When we hear “Scott Niedermayer” what do we think of it? Brilliant winner? The man who won four Stanley Cups, a Norris Cup, the Coon Smith Cup and multiple Olympic gold medals?
He is a defensive man in the Hall of Fame, known in his career as the image of poise. Now, though, he’s crying. He reveals his soul to old fellow Kamloops Blazers, former NHL goalkeeper Cory Hirsch, and celebrity psychiatrist Dr. Diane McIntosh. Niedermayer explains how winning his fourth trophy was his greatest achievement because it meant he could pass the trophy to his brother Rob. Niedermayer collapses, and Dr. Macintosh does, too. It’s a beautiful moment, raw for someone like Niedermayer, whose entire brand as a player was on the verge of composing.
This is just one snapshot of a lengthy interview in which Niedermayr delves into his mental health. He is a guest in stunned Brand new podcast with the players tribune, It was launched on the 15th of December. Hirsch, who suffers from obsessive-compulsive disorder and a hockey mental health advocate, co-hosts with Dr. Macintosh. Their guests include an impressive roster of professional athletes, from Niedermayer to NBA forward Kevin Love to Hall of Fame NFL quarterback Kurt Warner to golfer Bubba Watson to tennis player Taylor Townsend. Each episode will delve into the mental health struggles that often accompany the stress of being a professional athlete.
“For professional athletes, a career condenses to 10 years, while most people can go up to 40 or more,” Hirsch said. “So I think this is the different place. If you end up with a mental illness, your career will only be 10 years, and the pressure is someone else will quickly take your job if you say anything.”
At the same time, professional athletes can suffer from the same characteristics of mental illness as “regular” citizens – although athletes are expected to be more immune.
“Mental illness is the same,” said Dr. Macintosh. “A panic attack is a panic attack is a panic attack. It can be a little different for each individual, but it is still a panic attack. There is a belief that I have a lot of gifts, how can I suffer from this problem? People don’t want to hear about it because they see me.” On a pedestal. That’s some of what goes into the brains of very successful people, usually in just about everything… When they’re faced with mental illness, they feel, ‘I can’t tell anyone, I’ll see weak.’ I will be seen as less than. People think I have a lot. People already think I’m successful. They will look at me differently. “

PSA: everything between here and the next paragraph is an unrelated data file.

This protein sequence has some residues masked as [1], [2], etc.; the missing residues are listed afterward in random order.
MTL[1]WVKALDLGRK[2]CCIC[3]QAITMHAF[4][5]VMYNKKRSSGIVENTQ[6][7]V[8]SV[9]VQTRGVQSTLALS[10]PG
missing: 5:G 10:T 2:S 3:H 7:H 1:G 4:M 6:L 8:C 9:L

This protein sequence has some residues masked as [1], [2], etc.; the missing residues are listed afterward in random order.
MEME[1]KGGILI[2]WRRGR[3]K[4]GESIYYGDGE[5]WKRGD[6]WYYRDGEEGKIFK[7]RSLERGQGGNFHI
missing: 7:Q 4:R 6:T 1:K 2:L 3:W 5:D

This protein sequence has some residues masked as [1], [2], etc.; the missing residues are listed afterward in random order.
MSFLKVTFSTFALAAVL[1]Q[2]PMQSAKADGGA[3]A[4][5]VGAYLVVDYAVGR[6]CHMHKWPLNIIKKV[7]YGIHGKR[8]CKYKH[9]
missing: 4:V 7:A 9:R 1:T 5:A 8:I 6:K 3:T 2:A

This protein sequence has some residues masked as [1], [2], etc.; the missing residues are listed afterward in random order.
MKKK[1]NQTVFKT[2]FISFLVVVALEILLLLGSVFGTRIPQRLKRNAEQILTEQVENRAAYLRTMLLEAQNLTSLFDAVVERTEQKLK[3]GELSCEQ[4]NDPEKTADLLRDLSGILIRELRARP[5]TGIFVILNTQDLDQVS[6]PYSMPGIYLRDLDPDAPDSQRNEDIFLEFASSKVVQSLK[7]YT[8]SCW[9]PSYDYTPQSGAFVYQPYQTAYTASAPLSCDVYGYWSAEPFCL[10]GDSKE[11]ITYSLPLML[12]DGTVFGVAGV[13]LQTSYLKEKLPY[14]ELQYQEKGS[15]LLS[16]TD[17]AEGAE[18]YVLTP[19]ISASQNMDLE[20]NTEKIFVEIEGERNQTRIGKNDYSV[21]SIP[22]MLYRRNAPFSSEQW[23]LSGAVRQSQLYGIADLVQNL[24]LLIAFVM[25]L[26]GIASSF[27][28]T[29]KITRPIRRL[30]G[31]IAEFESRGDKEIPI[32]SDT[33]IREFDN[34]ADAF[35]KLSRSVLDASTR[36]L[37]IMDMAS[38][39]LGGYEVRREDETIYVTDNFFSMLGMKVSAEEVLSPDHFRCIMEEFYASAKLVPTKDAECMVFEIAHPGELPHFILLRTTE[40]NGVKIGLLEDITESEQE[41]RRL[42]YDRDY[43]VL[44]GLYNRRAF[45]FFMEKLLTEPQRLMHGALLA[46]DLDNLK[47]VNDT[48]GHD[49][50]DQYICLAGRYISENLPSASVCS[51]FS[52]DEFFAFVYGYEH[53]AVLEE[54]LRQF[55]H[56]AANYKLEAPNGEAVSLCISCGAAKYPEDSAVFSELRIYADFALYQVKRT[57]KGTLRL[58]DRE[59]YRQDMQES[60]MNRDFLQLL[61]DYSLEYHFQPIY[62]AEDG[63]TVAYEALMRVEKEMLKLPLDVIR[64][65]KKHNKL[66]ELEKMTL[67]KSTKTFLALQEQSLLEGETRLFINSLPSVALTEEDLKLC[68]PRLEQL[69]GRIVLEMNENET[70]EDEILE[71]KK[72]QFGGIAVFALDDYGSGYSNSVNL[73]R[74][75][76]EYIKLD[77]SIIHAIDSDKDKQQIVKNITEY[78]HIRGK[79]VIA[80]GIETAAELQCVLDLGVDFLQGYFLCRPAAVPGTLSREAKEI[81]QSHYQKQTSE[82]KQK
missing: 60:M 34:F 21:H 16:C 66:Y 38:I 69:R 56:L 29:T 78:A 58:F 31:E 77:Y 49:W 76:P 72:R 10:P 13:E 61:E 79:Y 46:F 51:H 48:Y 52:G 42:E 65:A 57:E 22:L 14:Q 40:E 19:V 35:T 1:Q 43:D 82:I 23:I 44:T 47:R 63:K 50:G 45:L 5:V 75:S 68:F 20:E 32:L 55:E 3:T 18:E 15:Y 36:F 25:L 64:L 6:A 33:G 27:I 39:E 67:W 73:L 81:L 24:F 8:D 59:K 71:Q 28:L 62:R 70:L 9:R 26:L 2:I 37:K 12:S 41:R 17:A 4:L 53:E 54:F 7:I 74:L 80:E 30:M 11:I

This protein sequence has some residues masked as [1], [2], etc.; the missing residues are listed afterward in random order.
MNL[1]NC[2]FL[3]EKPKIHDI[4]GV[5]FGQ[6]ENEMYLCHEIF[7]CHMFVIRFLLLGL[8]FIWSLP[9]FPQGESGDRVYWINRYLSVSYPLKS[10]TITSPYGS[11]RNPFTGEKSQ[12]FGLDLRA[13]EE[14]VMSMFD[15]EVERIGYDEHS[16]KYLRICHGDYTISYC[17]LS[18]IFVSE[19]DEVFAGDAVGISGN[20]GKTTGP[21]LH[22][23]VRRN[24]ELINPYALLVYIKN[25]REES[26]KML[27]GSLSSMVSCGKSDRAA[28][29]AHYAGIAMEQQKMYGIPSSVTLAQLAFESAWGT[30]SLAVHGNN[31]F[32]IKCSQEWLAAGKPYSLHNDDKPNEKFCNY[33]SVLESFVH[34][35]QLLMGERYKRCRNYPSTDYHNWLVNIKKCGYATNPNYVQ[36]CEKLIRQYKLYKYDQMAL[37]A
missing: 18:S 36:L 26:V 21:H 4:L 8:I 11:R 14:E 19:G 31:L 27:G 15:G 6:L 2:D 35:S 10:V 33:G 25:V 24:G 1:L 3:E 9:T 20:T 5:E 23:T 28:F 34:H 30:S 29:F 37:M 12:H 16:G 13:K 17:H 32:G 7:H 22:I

What brought Hirsch and Dr. Macintosh together? Two years ago, she had taken a break from her practice to write a book, This is depression With the aim of helping people understand this specific mental illness. During the book’s launch on a tour across Canada, she held a panel discussion on mental health of which Hirsch was a guest. He was a brilliant talker, as she fondly remembers him, and the two struck up a friendship. Together, they provide a crucial contrast to shocked. Hirsch was on the front lines as a former NHL goalkeeper and was always at war with his mental health and tried to hide it during his playing days. It brings engagement to the show that guests recognize. Dr. Macintosh, of course, brings formal mental health expertise into her profession.
“We have both sides of the coin covered, and I think that’s something no one has seen before,” Hirsch said. “This is not so Doctor Phil. Diane is sympathetic, compassionate and kind and she doesn’t do that need to To do this correctly? She’s doing this out of the goodness of her heart to help people.”
How will you play each episode? Because every participating athlete comes as an open book with the intention of disclosing his experiences, shocked It will act as a therapy session, pulling the curtain back. While Hirsch often has a current connection to the topic, Dr. McIntosh approaches each guest as a blank slate, “as I’m talking to someone I saw for the first time as a patient.” The format, then, goes beyond just sharing an athlete’s story. It’s an active collaborative process, with a story followed by analysis from Dr. McIntosh, moving on to a broader discussion of the topic raised in that episode. For example, in the Kevin Love episode, he discussed panic attacks, and Hirsch and Dr. McIntosh moved on to a deeper discussion about panic attacks, including those that Hirsch experienced as a player.
Hirsch and Dr. McIntosh believe that by humanizing their podcast topics, they can (a) expose the stigma that professional athletes cannot have mental health problems and (b) provide role models to help others with health problems mental. As Dr. Macintosh sees it, people can see themselves in the athletes’ stories while identifying the symbols they seek are open about mental health struggles.
Don’t be surprised if several big-name athletes start appearing shocked After the first wave of episodes, especially with hosts very interested in the topic.
“Helping people was a greater gift to me than any victory I had in the National Hockey League,” Hirsch said. “My Olympic medal, I’ll give it to someone if it means I have to help them. That’s what it means to me.”